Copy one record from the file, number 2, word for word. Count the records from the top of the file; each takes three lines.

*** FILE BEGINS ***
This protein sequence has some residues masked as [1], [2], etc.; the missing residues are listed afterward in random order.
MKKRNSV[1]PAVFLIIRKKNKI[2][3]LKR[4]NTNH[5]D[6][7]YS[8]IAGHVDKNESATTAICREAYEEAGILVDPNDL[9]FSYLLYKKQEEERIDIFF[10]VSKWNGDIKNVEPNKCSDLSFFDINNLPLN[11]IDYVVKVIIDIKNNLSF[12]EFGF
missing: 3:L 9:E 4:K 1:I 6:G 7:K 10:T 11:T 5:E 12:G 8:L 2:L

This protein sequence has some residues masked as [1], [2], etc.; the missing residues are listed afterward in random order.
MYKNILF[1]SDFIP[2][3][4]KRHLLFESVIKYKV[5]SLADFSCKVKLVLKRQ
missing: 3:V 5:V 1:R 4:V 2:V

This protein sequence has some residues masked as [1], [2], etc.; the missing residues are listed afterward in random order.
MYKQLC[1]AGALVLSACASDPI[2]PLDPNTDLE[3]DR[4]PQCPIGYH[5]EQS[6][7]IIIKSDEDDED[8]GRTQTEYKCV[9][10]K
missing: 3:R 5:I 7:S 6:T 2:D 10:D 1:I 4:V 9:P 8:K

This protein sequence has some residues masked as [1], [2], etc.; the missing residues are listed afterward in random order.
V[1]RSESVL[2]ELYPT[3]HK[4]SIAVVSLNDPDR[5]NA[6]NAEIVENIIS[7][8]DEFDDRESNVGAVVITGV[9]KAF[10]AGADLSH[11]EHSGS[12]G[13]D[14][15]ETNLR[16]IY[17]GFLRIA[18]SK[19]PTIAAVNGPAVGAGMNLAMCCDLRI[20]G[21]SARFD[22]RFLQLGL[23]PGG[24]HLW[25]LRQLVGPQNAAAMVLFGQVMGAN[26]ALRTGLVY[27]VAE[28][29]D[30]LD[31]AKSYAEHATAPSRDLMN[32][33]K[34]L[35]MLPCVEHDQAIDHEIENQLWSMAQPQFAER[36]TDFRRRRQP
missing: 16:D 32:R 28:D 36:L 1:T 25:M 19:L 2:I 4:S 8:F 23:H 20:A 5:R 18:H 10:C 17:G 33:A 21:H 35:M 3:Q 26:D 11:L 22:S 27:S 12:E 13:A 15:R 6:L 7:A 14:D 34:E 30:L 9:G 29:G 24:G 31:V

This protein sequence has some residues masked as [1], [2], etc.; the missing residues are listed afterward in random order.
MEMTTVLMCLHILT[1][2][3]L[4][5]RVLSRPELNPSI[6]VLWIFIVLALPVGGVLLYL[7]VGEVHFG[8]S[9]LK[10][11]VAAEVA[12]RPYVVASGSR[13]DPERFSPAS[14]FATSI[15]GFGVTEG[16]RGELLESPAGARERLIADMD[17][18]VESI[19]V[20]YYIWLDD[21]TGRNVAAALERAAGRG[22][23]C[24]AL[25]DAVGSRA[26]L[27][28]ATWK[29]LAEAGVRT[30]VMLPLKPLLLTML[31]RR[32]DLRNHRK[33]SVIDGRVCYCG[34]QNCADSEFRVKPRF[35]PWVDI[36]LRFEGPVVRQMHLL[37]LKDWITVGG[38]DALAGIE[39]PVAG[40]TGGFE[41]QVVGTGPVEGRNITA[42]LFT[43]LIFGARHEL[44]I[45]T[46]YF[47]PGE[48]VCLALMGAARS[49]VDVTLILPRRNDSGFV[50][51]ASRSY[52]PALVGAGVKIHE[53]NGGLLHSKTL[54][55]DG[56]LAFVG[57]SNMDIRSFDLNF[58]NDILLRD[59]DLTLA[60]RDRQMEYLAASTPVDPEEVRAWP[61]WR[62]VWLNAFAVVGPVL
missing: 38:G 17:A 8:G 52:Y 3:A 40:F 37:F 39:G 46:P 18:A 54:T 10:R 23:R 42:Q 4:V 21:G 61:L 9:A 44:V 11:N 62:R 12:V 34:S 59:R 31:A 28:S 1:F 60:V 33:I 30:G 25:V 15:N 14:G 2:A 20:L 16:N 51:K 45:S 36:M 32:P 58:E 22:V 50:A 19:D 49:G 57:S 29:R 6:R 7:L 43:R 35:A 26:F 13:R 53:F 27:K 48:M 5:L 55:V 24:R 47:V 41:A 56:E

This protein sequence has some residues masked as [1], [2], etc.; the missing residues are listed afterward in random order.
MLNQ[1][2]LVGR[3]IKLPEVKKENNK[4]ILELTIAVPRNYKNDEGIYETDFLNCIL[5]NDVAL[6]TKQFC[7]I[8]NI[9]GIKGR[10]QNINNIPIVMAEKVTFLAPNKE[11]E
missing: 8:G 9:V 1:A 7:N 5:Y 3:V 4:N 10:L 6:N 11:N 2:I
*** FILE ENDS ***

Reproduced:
This protein sequence has some residues masked as [1], [2], etc.; the missing residues are listed afterward in random order.
MYKNILF[1]SDFIP[2][3][4]KRHLLFESVIKYKV[5]SLADFSCKVKLVLKRQ
missing: 3:V 5:V 1:R 4:V 2:V